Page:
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Boss Tweed Trials: 1873 - Reformers Fight Back, Tweed Fights Verdict, Suggestions For Further Reading

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Defendant: William Marcy Tweed
Crimes Charged: 55 criminal offenses relating to embezzlement of public funds
Chief Defense Lawyers: David Dudley Field, John Graham, and Elihu Root
Chief Prosecutors: Wheeler H. Peckham, Benjamin K. Phelps, and Lyman Tremain
Judge: Noah Davis
Place: New York, New York
Dates of Trials: January 7-November 19, 1873
Verdict: Guilty
Sentence: 1 year in prison and a $250 fine

SIGNIFICANCE: After decades of committing blatant embezzlement of New York City municipal funds with the connivance of Tammany Hall and public officials, Boss Tweed's power was broken. Tweed's fall from power marked the beginning of a new demand by the public and by the press for efficient and honest urban administration.

Descended from hard-working Scottish immigrants, William Marcy Tweed was born in 1823 in New York City. He was a brawling bully from his early youth, heavyset and strong, and as a boy he enjoyed beating the other children in his neighborhood. As an adult he weighed nearly 300 pounds. Tweed bullied and fought his way to a position of leadership among New York's criminal elements, notably the "Forty Thieves" gang. In the 1851 elections Tweed used threats and intimidation of the voters in his precinct to force his way onto New York City's Board of Aldermen.

Tweed was an alderman for two years, and he used the position as a stepping stone for his political career. He served on the Board of Education, and even finagled his election to the U.S. House of Representatives. In 1857, Tweed was elected to New York City's Board of Supervisors, which ran the city's municipal government and controlled its finances. The position was ideal for the greedy Tweed, who promptly installed his cronies as "assistants" and raised the level of city corruption to new heights.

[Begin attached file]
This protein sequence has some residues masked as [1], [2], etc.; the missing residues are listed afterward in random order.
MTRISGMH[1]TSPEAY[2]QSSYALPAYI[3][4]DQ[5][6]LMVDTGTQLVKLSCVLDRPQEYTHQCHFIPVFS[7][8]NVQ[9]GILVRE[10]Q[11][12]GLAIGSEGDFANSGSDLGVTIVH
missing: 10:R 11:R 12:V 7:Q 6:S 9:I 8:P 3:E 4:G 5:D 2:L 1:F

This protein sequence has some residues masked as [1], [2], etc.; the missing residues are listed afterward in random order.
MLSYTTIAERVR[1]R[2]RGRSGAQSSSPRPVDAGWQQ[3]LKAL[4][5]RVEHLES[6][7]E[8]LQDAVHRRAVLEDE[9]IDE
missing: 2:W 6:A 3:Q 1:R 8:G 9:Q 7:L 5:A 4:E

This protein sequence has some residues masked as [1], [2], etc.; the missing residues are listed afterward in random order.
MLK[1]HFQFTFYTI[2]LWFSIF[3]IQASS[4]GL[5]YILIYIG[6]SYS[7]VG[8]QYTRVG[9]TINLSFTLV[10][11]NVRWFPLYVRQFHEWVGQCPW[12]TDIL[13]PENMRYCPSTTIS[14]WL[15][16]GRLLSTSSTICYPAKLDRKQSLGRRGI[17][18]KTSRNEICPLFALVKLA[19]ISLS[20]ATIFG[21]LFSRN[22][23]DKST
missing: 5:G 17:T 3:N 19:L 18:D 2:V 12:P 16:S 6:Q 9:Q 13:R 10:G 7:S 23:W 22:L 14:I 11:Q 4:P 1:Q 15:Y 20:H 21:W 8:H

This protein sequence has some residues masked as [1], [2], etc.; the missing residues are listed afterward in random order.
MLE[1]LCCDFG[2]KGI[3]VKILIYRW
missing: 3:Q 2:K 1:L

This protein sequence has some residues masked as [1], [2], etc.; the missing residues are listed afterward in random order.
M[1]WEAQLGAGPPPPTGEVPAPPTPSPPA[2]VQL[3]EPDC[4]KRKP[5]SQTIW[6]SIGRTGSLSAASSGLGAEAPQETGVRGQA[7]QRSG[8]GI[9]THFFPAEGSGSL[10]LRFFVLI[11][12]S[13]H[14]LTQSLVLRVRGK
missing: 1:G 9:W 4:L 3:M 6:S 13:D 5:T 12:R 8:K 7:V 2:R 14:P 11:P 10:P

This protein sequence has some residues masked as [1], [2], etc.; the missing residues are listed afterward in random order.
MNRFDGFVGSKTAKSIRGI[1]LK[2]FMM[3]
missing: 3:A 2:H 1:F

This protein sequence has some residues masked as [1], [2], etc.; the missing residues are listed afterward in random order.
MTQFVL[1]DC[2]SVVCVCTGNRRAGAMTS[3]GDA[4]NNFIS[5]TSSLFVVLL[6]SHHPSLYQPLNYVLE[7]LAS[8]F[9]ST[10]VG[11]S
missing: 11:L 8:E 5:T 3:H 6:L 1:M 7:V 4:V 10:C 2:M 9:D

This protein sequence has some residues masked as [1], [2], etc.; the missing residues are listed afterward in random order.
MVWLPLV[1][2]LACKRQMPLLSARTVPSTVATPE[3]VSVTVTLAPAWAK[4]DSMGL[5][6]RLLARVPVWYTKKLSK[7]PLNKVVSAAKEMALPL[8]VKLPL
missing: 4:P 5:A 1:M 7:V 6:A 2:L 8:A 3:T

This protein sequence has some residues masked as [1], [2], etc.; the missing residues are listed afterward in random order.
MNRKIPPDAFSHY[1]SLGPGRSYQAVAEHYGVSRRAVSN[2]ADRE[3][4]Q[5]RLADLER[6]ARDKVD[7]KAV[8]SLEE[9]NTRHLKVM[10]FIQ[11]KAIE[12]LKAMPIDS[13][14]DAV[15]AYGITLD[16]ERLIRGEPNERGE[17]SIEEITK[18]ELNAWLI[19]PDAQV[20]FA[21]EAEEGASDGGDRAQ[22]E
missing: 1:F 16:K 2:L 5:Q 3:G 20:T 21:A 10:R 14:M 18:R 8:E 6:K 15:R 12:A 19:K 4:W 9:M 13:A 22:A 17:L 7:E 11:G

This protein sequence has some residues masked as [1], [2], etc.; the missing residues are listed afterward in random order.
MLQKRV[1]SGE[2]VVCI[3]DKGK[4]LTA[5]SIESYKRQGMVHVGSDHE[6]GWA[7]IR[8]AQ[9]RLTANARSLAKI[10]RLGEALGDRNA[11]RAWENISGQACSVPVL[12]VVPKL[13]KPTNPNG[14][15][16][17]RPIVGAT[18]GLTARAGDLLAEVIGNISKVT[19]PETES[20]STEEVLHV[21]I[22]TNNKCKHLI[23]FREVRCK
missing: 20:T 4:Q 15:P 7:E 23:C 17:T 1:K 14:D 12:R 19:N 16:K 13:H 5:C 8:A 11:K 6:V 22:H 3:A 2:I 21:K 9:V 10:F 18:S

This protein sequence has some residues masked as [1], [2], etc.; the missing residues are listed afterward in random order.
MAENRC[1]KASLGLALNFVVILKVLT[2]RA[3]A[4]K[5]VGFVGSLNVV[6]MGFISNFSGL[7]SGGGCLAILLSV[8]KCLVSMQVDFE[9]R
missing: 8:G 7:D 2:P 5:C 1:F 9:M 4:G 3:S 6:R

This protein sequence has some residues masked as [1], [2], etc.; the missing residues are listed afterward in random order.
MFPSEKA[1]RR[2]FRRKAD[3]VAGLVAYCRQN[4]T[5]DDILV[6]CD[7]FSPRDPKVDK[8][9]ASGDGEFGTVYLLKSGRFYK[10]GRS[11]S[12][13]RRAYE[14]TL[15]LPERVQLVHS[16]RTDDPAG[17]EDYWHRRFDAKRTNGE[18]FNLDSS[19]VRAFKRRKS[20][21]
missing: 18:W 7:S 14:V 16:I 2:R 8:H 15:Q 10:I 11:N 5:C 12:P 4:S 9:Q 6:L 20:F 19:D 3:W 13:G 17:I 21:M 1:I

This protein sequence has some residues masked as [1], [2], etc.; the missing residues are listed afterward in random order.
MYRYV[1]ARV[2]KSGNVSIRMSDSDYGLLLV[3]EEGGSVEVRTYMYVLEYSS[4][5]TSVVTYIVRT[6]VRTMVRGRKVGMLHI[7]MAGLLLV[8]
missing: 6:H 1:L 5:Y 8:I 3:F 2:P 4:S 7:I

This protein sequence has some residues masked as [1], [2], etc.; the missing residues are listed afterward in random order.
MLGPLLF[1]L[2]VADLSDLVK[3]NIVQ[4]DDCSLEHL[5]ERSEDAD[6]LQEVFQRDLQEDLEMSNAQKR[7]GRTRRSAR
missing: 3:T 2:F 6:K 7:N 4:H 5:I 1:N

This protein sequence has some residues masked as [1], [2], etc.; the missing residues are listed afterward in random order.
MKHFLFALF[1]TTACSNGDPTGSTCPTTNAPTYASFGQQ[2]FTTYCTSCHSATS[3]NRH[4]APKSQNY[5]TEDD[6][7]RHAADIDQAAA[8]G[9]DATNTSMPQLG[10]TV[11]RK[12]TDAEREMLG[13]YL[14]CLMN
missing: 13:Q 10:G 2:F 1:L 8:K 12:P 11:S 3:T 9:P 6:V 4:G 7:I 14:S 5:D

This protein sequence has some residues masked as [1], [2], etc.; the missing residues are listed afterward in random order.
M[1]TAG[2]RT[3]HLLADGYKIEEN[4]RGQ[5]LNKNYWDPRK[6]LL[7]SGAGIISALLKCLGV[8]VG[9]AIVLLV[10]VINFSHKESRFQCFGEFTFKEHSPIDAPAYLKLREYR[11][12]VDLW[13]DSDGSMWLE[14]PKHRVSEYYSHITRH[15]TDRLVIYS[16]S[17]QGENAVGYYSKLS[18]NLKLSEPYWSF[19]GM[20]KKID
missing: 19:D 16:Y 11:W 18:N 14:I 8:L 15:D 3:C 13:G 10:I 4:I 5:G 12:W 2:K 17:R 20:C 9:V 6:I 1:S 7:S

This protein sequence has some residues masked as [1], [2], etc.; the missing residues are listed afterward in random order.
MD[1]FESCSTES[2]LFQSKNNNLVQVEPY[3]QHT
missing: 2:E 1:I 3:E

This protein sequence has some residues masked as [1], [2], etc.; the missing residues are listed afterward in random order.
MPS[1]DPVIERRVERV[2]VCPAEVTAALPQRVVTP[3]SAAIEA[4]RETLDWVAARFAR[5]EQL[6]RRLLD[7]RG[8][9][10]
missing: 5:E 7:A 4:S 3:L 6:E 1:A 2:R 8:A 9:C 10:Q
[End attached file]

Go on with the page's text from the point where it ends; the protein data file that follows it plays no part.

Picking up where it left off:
Tweed and his gang were called the Tweed Ring, and they stole enormous sums from the city treasury by falsifying municipal accounts and by creating false or grossly exaggerated expense records. Anyone who opposed them was beaten or killed. In the 1860s, Tweed extended his power to include control over the city's courts. Tweed had George G. Barnard appointed chief judge, although Barnard had practically no legal experience and his only qualification for the post was his allegiance to Tweed. Other judges were on Tweed's payroll as well, including the father of future Supreme Court Justice Benjamin Cardozo.

Tweed's control of the city was buttressed by the support of the Tammany Hall political organization. To control the elections, Tammany Hall sold citizenship documents to practically any immigrant who promised to vote for the Tweed slate. Since New York was teeming with millions of new immigrants, most of whom had fled poverty and were desperate to stay in America, Tweed and Tammany Hall not only were able to control the elections but made hundreds of thousands of dollars as well.

Cartoonist Thomas Nast recalled growing up in fear of the random beatings meted out by Tweed's gang. In the above cartoon he shows relief that justice has been served. (Harper's Weekly) Cartoonist Thomas Nast recalled growing up in fear of the random beatings meted out by Tweed's gang. In the above cartoon he shows relief that justice has been served. (Harper's Weekly)

Bradwell v. Illinois - Significance, The Marriage Disability, The Female Disability, All Or Nothing, God's Say So [next] [back] Barron v. Baltimore - Significance, The City Makes Barron's Wharf Useless, The Bill Of Rights Does Not Apply To The States

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